Again, this topic is not intended to be divisive. It’s merely an opportunity for us to understand what the Bible says about Easter so we can inform our children, and not simply continue to propagate traditional views that don’t align with Scripture.
But, please understand . . . if you intend to continue celebrating the crucifixion on Friday to the glory of God . . . we can still be friends!
Okay, here we go!
2. Jesus gave us the timeline of 3 days and three nights.
In Matthew 12:40 we read, “For as Jonah was three days and three nights in the whale’s belly [Jonah 1:17]; so shall the Son of man be three days and three nights in the heart of the earth.”
Jesus made it very clear that he would be “in the heart of the earth” for three days and three nights. It’s completely appropriate to take Christ literally.
We know for certain that Jesus was raised from the dead on Sunday, the first day of the week. In order to have been in the heart of the earth for three days and three nights, Jesus would have to have been buried during the day on Thursday.
I know it’s easier to see this, but try to imagine it with me. We’re going to refer to the days with our English titles, but we’re going to count the days as the Jews would.
That means that Thursday started in the evening. That was when Jesus and His disciples observed the Passover (that would have been our Wednesday night). Jesus was crucified later that day, died at 3:00 pm, and was buried before nightfall on Thursday. That was his first day in the earth.
The beginning of the Jewish Friday (our Thursday night) would have been Christ’s first evening in the grave.
The morning time of Friday would have been the second day in the earth. Then Saturday evening (our Friday evening) would have been his second night in the grace. Saturday morning would have been his third day in the grave. That’s the day time hours on Thursday, Friday, and Saturday. He only has one night left. That was the beginning of Sunday (that’s our Saturday evening). And then we’re told that Jesus rose before sunrise on Sunday morning.
Matthew and John were very precise that Jesus raised before the daytime hours on Sunday. Had he risen after the sunrise, He would have been in the heart of the earth for four days and three nights.
Three days and three nights — in that order. His first day in the grave started it and His last night in the grave ended it.
Remember, He didn’t say “Three nights and three days in the grave.”
So, Jesus was crucified on Thursday, the 14th of Nisan, the Preparation day before the High Holy Day on Friday and the regular weekly Sabbath on Saturday.
The 15th of Nisan, Friday, was the High Holy Sabbath.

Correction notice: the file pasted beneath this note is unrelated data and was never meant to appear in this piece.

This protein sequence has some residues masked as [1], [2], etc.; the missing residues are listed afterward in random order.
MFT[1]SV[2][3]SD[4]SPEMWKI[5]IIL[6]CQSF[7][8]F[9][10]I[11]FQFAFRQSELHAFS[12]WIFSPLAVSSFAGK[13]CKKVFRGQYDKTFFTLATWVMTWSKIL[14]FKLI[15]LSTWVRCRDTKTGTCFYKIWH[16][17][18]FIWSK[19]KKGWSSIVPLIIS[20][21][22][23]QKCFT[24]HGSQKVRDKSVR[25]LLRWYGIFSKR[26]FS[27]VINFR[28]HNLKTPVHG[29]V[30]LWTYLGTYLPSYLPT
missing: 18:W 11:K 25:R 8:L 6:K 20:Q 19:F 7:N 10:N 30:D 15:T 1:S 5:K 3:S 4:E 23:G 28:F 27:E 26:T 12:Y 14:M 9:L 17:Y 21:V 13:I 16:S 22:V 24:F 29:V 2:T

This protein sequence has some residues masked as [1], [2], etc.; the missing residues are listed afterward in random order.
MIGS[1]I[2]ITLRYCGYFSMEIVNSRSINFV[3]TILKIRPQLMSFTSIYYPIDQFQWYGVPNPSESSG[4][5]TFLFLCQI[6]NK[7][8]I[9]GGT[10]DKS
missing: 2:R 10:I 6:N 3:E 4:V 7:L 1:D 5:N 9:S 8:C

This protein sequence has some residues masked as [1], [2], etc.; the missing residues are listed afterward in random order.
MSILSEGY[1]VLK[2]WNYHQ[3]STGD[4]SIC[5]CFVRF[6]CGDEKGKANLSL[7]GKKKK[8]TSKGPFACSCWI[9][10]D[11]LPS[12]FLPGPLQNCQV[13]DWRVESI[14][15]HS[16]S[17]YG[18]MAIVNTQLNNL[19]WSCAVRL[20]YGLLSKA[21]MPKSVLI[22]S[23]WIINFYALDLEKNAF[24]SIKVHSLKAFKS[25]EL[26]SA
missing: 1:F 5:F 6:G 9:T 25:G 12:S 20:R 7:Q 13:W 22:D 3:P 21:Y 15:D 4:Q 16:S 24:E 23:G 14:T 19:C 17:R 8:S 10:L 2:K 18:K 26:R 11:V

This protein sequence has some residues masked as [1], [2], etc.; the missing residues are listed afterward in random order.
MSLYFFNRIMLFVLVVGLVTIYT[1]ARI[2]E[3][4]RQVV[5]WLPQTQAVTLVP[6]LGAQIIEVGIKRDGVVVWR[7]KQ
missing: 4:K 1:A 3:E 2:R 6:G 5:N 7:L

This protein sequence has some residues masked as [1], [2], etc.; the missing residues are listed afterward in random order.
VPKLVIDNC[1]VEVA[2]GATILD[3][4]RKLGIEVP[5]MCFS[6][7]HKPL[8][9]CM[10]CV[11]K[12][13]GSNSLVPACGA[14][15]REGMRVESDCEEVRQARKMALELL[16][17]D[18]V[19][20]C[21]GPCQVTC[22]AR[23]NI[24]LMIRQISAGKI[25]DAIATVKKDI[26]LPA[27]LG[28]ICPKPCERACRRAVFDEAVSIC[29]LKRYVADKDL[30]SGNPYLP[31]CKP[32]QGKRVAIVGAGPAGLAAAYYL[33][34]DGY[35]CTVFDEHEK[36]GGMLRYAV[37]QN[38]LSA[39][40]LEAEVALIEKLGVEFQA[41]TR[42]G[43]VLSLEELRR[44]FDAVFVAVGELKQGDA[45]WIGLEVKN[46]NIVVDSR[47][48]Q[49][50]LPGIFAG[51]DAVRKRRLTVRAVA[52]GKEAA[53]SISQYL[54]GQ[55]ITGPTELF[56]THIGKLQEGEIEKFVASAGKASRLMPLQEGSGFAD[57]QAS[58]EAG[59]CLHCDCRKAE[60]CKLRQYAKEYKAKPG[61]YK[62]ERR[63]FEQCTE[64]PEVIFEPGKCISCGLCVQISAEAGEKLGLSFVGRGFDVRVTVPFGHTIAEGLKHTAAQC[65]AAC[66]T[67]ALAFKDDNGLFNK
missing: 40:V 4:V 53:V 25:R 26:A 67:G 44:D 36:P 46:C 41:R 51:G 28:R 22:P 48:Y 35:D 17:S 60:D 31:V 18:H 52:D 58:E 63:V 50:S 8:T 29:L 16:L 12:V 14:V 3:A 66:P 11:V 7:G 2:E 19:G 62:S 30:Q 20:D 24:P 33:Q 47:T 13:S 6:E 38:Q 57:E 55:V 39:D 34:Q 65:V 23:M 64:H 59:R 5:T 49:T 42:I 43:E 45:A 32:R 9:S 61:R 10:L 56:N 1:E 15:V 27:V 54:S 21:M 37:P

And then Saturday, the 16th of Nissan would have been the normal weekly Sabbath.
But there’s another consideration that points to Thursday being the day of the Crucifixion.
3. Jesus also gave us the timeline of three total days.
Consider John 2:19-21, “Jesus answered them, ‘Destroy this temple, and in three days I will raise it up.’ 20 The Jews then said, It has taken forty-six years to build this temple, and will you raise it up in three days?”
Some of you may have noticed that Jesus was not in the grave the entire day on Thursday nor every minute of the third night.
Technically, Jesus was in the grave all day on Friday and Saturday. That’s two full days. But He was only in the grave half the day on Thursday and half the evening on Sunday (that would be our Saturday night).
Those two half days equal the third day.
Jesus raised up His temple in three days.
Now consider Mark 8:31, “And he began to teach them that the Son of Man must suffer many things and be rejected by the elders and the chief priests and the scribes and be killed, and after three days rise again.”
This counting method counts each daytime period as one day, with the resurrection taking place “after three days.” The day was not over when Jesus died in the afternoon, so this begins with the day of the crucifixion. A Thursday crucifixion also fits with Jesus being raised up “after three days.”
Now, there are more arguments I’d like to make from the Scriptures, but I’ll do that next time so as not to run too long today.
I also want to make some application for our families from all of this.
Between now and then, though, I encourage you to do your own research and study. There are many who disagree for many reasons.
But, my main concern is that the Bible clearly says that Jesus rose before the morning hours on Sunday. And Jesus said that he would be in the earth for three days and nights. The math is clear, the Jewish “Thursday” would have to be the day.
But people still bring up objections. Which is right? Well, hopefully we can glean even more clarity next time.
I’ll see you then.